Fenfluramine is the generic name (non-brand name) of a seizure medicine with the brand name Fintepla® from Zogenix.

Fenfluramine is approved for use:

  • In the US, the FDA has approved fenfluramine to treat seizures associated with Dravet syndrome and Lennox-Gastaut syndrome in persons 2 years of age and older.


2.2 mg/mL

Fenfluramine is usually started at a dose of 0.2 mg/kg/day divided into 2 equal doses and may be increased by 0.2 mg/kg/d every 4 days to a maximum dose of 0.7 mg/kg/d (maximum 25.9 mg/day).  

The dose should be reduced in patients on stiripentol, as co-therapy with stiripentol increases the blood levels of fenfluramine. If using with stiripentol, the fenfluramine should be started at 0.2 mg/kg/d and increased gradually as needed over approximately 3 weeks to a maximum dose of 0.4 mg/kg/day (to a maximum 17 mg/day). 

Follow your prescribing provider's instructions for how much to take and when to make changes.  


Updated: 17/10/2023

Brand Name(s)


Used to Treat

Dravet Syndrome
Lennox-Gastaut Syndrome


Package Insert

Frequently Asked Questions

    How to take and store Fenfluramine?

    How To Take:

    Take fenfluramine exactly as your healthcare provider prescribes it. Do not change your dose without talking to your provider first. Stopping a seizure medicine suddenly can cause seizures that will not stop (status epilepticus).

    Fenfluramine is usually taken 2 times a day. Always use an accurate measuring spoon or syringe to make sure the amount is correct. Do not use a regular teaspoon.

    Fenfluramine is best taken with food to reduce the chance of stomach upset.

    Take only the amount that your provider tells you to take. If you take an extra dose, call your provider for advice. If you take a larger amount or overdose, call the poison control center (800-222-1222) or call your hospital emergency room.

    Ensure your healthcare provider knows what other medications are being taken together with fenfluramine. Other medications used to treat behavior, mood, or sleep problems may affect serotonin levels in the brain. Use of these medications together with fenfluramine can increase the risk of a potentially serious reaction called serotonin syndrome. Symptoms of serotonin syndrome include confusion, agitation, increased heart rate or blood pressure, tremor, muscle stiffness or twitching, fever, and diarrhea.

    How To Store:

    Store at room temperature (below 86oF, 30oC).

    Keep away from light and moisture.

    Keep all medicines out of reach of children.

    What if I forget?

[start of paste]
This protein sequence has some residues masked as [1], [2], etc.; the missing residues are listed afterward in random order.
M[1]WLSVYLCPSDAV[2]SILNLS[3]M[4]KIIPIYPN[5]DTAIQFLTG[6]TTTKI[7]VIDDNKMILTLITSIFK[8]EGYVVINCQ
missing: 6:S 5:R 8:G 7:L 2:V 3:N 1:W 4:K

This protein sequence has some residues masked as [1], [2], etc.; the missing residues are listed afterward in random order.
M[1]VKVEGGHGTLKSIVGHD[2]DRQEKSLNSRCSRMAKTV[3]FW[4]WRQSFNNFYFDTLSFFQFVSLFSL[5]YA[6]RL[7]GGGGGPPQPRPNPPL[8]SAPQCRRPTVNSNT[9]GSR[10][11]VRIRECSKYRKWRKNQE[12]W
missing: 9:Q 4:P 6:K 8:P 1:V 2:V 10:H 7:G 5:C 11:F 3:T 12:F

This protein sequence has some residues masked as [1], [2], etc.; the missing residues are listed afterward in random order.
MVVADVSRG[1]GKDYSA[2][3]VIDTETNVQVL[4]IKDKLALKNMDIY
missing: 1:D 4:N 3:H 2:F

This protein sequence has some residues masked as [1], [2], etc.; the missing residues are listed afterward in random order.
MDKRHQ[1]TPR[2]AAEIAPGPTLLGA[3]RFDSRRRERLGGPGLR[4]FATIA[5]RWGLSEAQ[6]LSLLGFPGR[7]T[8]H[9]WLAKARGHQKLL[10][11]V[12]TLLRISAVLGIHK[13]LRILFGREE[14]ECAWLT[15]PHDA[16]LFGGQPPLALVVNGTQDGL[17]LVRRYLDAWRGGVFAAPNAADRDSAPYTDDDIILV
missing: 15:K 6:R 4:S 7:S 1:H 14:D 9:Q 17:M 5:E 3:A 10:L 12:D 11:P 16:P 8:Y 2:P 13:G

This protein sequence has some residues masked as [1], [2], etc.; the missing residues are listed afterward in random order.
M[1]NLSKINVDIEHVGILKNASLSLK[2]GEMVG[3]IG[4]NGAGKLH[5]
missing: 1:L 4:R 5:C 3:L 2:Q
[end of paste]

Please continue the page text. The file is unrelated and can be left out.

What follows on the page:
Taking the right amount of seizure medicine on time every day is the most important way to control seizures. Try these steps to help you remember when to take fenfluramine.

    • If you miss a dose, take it as soon as you remember it.
    • If it is almost time for the next dose, check with your health care provider for advice.
    • To avoid missed doses, set an alarm on your watch or on phone.
    • Use an app or seizure diary to reminder you of when to take medicines.
    • Write down any missed doses in your seizure calendar. Share this with your healthcare provider at each visit.
    How does Fenfluramine affect the brain?

    Brain cells normally talk to each other using electrical signals and chemicals. Fenfluramine works by binding to serotonergic receptors, as well as by positively modulating a receptor called sigma 1, which itself further modulates how brain cells communicate with each other. Exactly how this reduces seizures is not clearly known. 

    What are the most common side effects of Fenfluramine?
    • Decreased appetite
    • Diarrhea
    • Weight loss
    • Feeling tired or sleepy

    Previously, fenfluramine was used in much higher doses, and in combination with another medication called phentermine for weight loss. This combination was associated with heart problems including abnormalities of the heart valves and pulmonary hypertension. Importantly, clinical trials of fenfluramine have not found any heart problems, when fenfluramine is used at the doses prescribed. However, persons taking fenfluramine should undergo regular heart follow-up with echocardiograms. 

    Suicidal thoughts and behavior: In 2008, the Food and Drug Administration (FDA) reviewed data from drug studies that showed a possible relationship between many seizure medicines and suicidal thoughts and behavior. Together, these thoughts and behavior are called suicidality. According to the FDA’s Alert, among the patients with epilepsy in these drug studies, more had symptoms of suicidality than people taking a placebo or inactive substance - 3.5 of 1,000 people taking a seizure medicine had suicidality compared to 1 of 1,000 people taking a placebo. Such behavior is possible but rare with fenfluramine. 

    What are the dose ranges for Fenfluramine?

    The best amount of any seizure medicine is the amount that controls seizures without causing bothersome side effects. This depends on many factors, which are different for every individual. 

    The maximum dose for persons not taking stiripentol is 0.7 mg/kg/d (maximum of 25.9 mg/day) and for those taking stiripentol is 0.4 mg/kg/d (maximum 17 mg/day). 

    Blood levels are not typically monitored for fenfluramine. 


    Primary Generalized Epilepsy

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